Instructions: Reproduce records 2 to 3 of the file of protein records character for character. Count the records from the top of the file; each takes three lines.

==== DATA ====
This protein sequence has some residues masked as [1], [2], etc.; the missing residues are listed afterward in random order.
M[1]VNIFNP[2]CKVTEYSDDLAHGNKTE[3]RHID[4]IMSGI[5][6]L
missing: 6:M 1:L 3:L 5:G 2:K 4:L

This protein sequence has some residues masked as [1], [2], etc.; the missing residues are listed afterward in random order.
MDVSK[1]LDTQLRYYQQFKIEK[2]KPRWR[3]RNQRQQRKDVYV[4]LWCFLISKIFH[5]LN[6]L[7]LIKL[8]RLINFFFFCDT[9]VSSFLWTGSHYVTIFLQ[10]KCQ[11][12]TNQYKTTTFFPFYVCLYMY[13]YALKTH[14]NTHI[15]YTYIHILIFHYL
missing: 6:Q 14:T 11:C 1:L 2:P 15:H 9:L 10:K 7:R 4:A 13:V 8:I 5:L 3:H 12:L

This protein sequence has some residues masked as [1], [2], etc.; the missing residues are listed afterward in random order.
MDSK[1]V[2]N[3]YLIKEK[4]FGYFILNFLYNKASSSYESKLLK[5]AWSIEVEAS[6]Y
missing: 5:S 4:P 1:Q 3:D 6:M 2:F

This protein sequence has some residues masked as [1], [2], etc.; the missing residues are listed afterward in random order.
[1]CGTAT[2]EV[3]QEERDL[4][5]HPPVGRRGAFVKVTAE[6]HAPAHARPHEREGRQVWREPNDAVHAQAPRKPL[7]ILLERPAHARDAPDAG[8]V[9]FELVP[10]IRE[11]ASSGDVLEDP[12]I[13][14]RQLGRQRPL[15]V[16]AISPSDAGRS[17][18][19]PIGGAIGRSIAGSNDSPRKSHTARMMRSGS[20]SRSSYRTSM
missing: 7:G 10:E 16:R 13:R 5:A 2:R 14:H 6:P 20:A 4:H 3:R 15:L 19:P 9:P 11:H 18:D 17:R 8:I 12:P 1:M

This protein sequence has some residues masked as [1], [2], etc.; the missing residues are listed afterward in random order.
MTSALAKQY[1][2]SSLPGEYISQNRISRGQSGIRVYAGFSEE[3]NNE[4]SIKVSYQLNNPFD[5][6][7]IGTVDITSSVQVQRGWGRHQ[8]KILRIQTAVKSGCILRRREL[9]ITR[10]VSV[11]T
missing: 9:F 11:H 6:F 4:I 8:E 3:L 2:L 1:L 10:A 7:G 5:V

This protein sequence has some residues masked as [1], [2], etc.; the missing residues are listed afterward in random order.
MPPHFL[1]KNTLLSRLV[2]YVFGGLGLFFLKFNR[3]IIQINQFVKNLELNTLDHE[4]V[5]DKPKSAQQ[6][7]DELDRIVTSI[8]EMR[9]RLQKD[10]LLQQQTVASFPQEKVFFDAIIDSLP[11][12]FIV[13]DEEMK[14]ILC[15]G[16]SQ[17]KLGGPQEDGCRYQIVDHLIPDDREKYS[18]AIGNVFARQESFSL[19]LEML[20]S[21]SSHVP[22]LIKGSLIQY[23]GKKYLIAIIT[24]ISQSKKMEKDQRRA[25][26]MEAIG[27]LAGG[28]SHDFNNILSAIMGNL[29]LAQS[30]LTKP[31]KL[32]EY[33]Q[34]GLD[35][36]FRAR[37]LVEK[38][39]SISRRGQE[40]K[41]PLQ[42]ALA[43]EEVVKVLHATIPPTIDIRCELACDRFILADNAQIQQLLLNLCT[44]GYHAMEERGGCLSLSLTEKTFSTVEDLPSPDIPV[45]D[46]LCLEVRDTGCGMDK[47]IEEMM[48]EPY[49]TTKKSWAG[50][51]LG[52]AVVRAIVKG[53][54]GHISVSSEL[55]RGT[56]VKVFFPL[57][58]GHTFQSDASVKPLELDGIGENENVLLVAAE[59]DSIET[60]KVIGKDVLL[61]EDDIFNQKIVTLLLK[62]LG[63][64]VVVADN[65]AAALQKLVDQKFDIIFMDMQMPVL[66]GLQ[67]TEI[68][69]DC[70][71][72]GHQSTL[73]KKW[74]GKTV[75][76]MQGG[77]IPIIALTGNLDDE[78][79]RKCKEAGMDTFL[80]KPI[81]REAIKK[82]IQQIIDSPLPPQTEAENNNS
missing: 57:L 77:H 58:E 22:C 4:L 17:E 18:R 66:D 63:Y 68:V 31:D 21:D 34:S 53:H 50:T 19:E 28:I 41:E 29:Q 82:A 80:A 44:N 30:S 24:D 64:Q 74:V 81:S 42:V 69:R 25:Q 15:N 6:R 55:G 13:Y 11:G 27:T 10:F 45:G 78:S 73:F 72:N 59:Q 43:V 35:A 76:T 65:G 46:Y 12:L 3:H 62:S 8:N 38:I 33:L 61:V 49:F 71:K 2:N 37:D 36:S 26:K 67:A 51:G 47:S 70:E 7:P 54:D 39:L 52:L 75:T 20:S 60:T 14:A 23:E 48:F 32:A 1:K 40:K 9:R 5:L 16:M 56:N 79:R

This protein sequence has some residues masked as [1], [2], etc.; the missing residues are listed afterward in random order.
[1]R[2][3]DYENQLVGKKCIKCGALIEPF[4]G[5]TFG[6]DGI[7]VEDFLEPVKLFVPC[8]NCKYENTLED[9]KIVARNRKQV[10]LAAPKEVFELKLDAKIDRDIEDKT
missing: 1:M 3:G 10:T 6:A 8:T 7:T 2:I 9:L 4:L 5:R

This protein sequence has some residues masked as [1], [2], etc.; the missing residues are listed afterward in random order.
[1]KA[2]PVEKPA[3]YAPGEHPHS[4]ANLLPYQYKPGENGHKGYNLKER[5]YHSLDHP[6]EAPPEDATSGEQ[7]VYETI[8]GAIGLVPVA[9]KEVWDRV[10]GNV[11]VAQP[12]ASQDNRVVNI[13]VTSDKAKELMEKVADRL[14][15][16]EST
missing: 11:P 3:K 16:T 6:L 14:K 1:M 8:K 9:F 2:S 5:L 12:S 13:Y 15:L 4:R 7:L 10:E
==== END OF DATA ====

This protein sequence has some residues masked as [1], [2], etc.; the missing residues are listed afterward in random order.
MDVSK[1]LDTQLRYYQQFKIEK[2]KPRWR[3]RNQRQQRKDVYV[4]LWCFLISKIFH[5]LN[6]L[7]LIKL[8]RLINFFFFCDT[9]VSSFLWTGSHYVTIFLQ[10]KCQ[11][12]TNQYKTTTFFPFYVCLYMY[13]YALKTH[14]NTHI[15]YTYIHILIFHYL
missing: 6:Q 14:T 11:C 1:L 2:P 15:H 9:L 10:K 7:R 4:A 13:V 8:I 5:L 3:H 12:L

This protein sequence has some residues masked as [1], [2], etc.; the missing residues are listed afterward in random order.
MDSK[1]V[2]N[3]YLIKEK[4]FGYFILNFLYNKASSSYESKLLK[5]AWSIEVEAS[6]Y
missing: 5:S 4:P 1:Q 3:D 6:M 2:F